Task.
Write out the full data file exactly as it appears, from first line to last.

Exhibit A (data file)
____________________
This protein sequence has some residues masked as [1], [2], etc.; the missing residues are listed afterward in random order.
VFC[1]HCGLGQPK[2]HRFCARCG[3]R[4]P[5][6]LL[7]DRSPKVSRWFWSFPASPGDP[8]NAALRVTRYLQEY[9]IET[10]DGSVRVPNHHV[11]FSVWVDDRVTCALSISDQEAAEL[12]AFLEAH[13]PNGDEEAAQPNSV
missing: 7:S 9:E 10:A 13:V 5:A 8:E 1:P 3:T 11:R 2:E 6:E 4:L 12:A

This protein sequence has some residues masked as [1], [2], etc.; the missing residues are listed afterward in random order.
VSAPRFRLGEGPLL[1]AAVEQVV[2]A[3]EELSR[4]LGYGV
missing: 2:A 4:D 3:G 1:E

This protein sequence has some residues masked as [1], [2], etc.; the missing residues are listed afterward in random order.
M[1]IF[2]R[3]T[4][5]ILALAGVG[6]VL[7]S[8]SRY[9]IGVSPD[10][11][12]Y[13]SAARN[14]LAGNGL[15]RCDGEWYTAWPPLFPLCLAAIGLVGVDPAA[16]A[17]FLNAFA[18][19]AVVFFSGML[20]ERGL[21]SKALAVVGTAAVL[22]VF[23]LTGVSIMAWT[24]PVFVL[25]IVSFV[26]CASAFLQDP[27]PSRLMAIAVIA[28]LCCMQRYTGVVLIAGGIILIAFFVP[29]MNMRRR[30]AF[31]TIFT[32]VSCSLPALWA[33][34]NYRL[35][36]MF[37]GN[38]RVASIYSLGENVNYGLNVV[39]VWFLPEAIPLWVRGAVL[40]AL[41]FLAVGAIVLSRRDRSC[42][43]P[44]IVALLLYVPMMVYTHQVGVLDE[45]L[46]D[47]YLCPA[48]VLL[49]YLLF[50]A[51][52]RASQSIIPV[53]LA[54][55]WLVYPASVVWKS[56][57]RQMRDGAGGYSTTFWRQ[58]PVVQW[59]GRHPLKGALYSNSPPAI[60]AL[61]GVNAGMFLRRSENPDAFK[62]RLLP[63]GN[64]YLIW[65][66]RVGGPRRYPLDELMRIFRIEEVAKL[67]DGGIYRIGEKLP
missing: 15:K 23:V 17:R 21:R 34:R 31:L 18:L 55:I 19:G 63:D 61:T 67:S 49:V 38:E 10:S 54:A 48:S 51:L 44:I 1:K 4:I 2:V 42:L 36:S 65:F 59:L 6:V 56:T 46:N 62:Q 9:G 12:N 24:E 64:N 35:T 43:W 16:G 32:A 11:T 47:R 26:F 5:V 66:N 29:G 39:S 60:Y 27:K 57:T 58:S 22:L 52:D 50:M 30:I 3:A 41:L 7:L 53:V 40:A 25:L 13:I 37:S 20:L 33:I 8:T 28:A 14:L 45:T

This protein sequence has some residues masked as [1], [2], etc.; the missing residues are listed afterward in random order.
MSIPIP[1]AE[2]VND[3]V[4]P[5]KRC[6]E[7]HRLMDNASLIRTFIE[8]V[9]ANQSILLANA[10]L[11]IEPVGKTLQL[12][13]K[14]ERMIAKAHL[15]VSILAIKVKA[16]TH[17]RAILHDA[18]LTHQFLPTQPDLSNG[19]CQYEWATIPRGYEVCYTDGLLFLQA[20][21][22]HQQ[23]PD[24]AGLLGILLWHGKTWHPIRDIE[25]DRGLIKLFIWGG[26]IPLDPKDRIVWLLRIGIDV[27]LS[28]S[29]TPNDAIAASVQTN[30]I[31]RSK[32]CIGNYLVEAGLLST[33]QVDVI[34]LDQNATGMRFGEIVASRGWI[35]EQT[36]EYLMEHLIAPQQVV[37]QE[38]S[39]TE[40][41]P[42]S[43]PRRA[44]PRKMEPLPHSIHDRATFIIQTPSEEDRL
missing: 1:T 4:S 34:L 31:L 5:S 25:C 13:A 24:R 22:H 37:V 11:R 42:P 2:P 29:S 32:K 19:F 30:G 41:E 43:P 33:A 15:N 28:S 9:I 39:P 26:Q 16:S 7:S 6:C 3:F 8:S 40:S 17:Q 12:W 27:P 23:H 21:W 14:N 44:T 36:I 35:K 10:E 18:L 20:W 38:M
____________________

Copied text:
This protein sequence has some residues masked as [1], [2], etc.; the missing residues are listed afterward in random order.
VFC[1]HCGLGQPK[2]HRFCARCG[3]R[4]P[5][6]LL[7]DRSPKVSRWFWSFPASPGDP[8]NAALRVTRYLQEY[9]IET[10]DGSVRVPNHHV[11]FSVWVDDRVTCALSISDQEAAEL[12]AFLEAH[13]PNGDEEAAQPNSV
missing: 7:S 9:E 10:A 13:V 5:A 8:E 1:P 3:T 11:R 2:E 6:E 4:L 12:A

This protein sequence has some residues masked as [1], [2], etc.; the missing residues are listed afterward in random order.
VSAPRFRLGEGPLL[1]AAVEQVV[2]A[3]EELSR[4]LGYGV
missing: 2:A 4:D 3:G 1:E

This protein sequence has some residues masked as [1], [2], etc.; the missing residues are listed afterward in random order.
M[1]IF[2]R[3]T[4][5]ILALAGVG[6]VL[7]S[8]SRY[9]IGVSPD[10][11][12]Y[13]SAARN[14]LAGNGL[15]RCDGEWYTAWPPLFPLCLAAIGLVGVDPAA[16]A[17]FLNAFA[18][19]AVVFFSGML[20]ERGL[21]SKALAVVGTAAVL[22]VF[23]LTGVSIMAWT[24]PVFVL[25]IVSFV[26]CASAFLQDP[27]PSRLMAIAVIA[28]LCCMQRYTGVVLIAGGIILIAFFVP[29]MNMRRR[30]AF[31]TIFT[32]VSCSLPALWA[33][34]NYRL[35][36]MF[37]GN[38]RVASIYSLGENVNYGLNVV[39]VWFLPEAIPLWVRGAVL[40]AL[41]FLAVGAIVLSRRDRSC[42][43]P[44]IVALLLYVPMMVYTHQVGVLDE[45]L[46]D[47]YLCPA[48]VLL[49]YLLF[50]A[51][52]RASQSIIPV[53]LA[54][55]WLVYPASVVWKS[56][57]RQMRDGAGGYSTTFWRQ[58]PVVQW[59]GRHPLKGALYSNSPPAI[60]AL[61]GVNAGMFLRRSENPDAFK[62]RLLP[63]GN[64]YLIW[65][66]RVGGPRRYPLDELMRIFRIEEVAKL[67]DGGIYRIGEKLP
missing: 15:K 23:V 17:R 21:R 34:R 31:L 18:L 55:I 19:G 63:D 61:T 67:S 49:V 38:E 10:S 54:A 48:S 51:L 44:I 1:K 4:I 2:V 42:L 36:S 65:F 59:L 6:V 56:T 46:N 62:Q 9:G 12:N 24:E 64:N 35:T 43:W 16:G 32:A 11:T 47:R 26:F 5:V 66:N 29:G 39:S 60:Y 27:K 57:T 58:S 22:L 52:D 50:M 30:I 3:A 41:L 7:L 53:V 40:A 25:L 13:I 37:S 20:L 33:I 8:T 28:A 14:L 45:T

This protein sequence has some residues masked as [1], [2], etc.; the missing residues are listed afterward in random order.
MSIPIP[1]AE[2]VND[3]V[4]P[5]KRC[6]E[7]HRLMDNASLIRTFIE[8]V[9]ANQSILLANA[10]L[11]IEPVGKTLQL[12][13]K[14]ERMIAKAHL[15]VSILAIKVKA[16]TH[17]RAILHDA[18]LTHQFLPTQPDLSNG[19]CQYEWATIPRGYEVCYTDGLLFLQA[20][21][22]HQQ[23]PD[24]AGLLGILLWHGKTWHPIRDIE[25]DRGLIKLFIWGG[26]IPLDPKDRIVWLLRIGIDV[27]LS[28]S[29]TPNDAIAASVQTN[30]I[31]RSK[32]CIGNYLVEAGLLST[33]QVDVI[34]LDQNATGMRFGEIVASRGWI[35]EQT[36]EYLMEHLIAPQQVV[37]QE[38]S[39]TE[40][41]P[42]S[43]PRRA[44]PRKMEPLPHSIHDRATFIIQTPSEEDRL
missing: 1:T 4:S 34:L 31:L 5:S 25:C 13:A 24:R 22:H 37:V 11:R 42:P 2:P 29:S 32:K 19:F 30:G 41:E 43:P 33:A 15:N 28:S 9:I 39:P 26:Q 16:S 7:S 6:C 3:F 8:S 40:S 17:Q 12:W 27:P 23:H 21:W 14:N 44:T 36:I 35:K 10:E 18:L 20:W 38:M